Oceanites oceanicus 


Taxonomy [top]

Kingdom Phylum Class Order Family
Animalia Chordata Aves Procellariiformes Oceanitidae

Scientific Name: Oceanites oceanicus
Species Authority: (Kuhl, 1820)
Common Name(s):
English Wilson's Storm-petrel, Wilson's Storm-Petrel, Wilson's Storm Petrel
French Océanite de Wilson
Taxonomic Source(s): del Hoyo, J., Collar, N.J., Christie, D.A., Elliott, A. and Fishpool, L.D.C. 2014. HBW and BirdLife International Illustrated Checklist of the Birds of the World. Lynx Edicions BirdLife International.

Assessment Information [top]

Red List Category & Criteria: Least Concern ver 3.1
Year Published: 2012
Date Assessed: 2012-05-01
Assessor(s): BirdLife International
Reviewer(s): Butchart, S. & Symes, A.
Facilitator/Compiler(s): Butchart, S., Calvert, R. & Ekstrom, J.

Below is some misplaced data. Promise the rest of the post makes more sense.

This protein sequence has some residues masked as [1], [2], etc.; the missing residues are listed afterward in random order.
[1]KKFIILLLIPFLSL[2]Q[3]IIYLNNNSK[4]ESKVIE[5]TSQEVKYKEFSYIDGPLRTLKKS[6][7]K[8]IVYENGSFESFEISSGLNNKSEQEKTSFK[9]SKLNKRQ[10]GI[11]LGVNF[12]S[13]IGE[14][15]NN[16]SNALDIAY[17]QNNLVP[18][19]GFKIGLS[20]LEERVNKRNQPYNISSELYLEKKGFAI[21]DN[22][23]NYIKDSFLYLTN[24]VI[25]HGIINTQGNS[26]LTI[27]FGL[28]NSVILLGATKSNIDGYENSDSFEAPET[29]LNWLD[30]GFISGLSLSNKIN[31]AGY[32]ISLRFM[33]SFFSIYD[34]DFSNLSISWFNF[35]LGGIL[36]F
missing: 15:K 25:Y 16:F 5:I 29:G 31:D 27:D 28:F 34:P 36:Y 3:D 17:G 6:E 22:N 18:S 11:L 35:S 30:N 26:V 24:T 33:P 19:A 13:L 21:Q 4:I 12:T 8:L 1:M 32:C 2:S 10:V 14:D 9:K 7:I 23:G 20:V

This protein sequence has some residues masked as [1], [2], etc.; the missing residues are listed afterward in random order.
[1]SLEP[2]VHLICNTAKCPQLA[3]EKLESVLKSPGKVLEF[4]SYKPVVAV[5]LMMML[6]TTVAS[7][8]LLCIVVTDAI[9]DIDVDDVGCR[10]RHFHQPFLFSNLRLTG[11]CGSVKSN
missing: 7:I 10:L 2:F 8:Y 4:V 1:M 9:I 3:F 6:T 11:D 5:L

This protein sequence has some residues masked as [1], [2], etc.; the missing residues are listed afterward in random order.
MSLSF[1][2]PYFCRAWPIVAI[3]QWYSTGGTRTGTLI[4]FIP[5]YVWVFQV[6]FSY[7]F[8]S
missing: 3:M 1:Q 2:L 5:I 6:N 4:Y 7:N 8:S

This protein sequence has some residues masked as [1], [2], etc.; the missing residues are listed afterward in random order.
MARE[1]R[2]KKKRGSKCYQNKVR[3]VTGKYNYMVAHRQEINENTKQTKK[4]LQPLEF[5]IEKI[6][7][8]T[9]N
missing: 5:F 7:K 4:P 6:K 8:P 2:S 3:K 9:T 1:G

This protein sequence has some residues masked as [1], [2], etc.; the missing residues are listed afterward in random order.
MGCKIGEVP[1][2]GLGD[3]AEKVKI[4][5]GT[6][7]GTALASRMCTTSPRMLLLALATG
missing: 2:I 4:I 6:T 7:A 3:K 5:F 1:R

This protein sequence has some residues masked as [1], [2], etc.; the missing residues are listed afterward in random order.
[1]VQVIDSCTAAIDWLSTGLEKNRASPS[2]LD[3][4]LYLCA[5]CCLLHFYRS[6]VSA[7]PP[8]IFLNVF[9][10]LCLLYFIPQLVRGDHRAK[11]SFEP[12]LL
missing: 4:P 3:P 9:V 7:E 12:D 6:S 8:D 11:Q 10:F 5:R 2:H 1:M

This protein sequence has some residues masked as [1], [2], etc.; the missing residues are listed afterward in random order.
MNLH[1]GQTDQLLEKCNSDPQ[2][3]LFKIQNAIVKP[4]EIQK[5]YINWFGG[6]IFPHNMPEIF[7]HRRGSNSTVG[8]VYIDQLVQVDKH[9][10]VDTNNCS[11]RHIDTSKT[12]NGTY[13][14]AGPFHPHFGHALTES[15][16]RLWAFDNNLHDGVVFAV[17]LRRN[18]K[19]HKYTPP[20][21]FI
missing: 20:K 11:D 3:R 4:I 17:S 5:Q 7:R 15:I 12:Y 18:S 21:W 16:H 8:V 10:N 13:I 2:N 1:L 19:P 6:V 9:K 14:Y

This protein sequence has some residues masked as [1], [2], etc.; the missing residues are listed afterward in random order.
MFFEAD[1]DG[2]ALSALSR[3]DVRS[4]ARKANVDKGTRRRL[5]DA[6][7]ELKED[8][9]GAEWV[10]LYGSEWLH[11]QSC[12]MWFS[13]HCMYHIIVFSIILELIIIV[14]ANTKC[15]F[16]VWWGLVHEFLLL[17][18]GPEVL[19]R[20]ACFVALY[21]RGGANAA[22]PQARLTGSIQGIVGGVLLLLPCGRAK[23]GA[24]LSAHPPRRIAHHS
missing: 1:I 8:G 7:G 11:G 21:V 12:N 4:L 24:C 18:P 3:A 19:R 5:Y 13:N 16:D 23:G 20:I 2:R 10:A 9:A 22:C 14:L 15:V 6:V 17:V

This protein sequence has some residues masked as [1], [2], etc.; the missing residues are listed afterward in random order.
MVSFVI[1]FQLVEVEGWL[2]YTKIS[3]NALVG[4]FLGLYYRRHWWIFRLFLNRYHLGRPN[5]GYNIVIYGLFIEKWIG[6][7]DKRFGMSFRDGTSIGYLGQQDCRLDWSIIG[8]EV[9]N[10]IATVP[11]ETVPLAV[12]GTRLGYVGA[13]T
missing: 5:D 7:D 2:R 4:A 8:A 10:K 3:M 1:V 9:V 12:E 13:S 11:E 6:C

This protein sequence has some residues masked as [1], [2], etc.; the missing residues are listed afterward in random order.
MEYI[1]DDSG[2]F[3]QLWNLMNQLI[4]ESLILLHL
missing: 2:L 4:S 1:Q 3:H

This species has an extremely large range, and hence does not approach the thresholds for Vulnerable under the range size criterion (Extent of Occurrence <20,000 km2 combined with a declining or fluctuating range size, habitat extent/quality, or population size and a small number of locations or severe fragmentation). The population trend appears to be stable, and hence the species does not approach the thresholds for Vulnerable under the population trend criterion (>30% decline over ten years or three generations). The population size is extremely large, and hence does not approach the thresholds for Vulnerable under the population size criterion (<10,000 mature individuals with a continuing decline estimated to be >10% in ten years or three generations, or with a specified population structure). For these reasons the species is evaluated as Least Concern.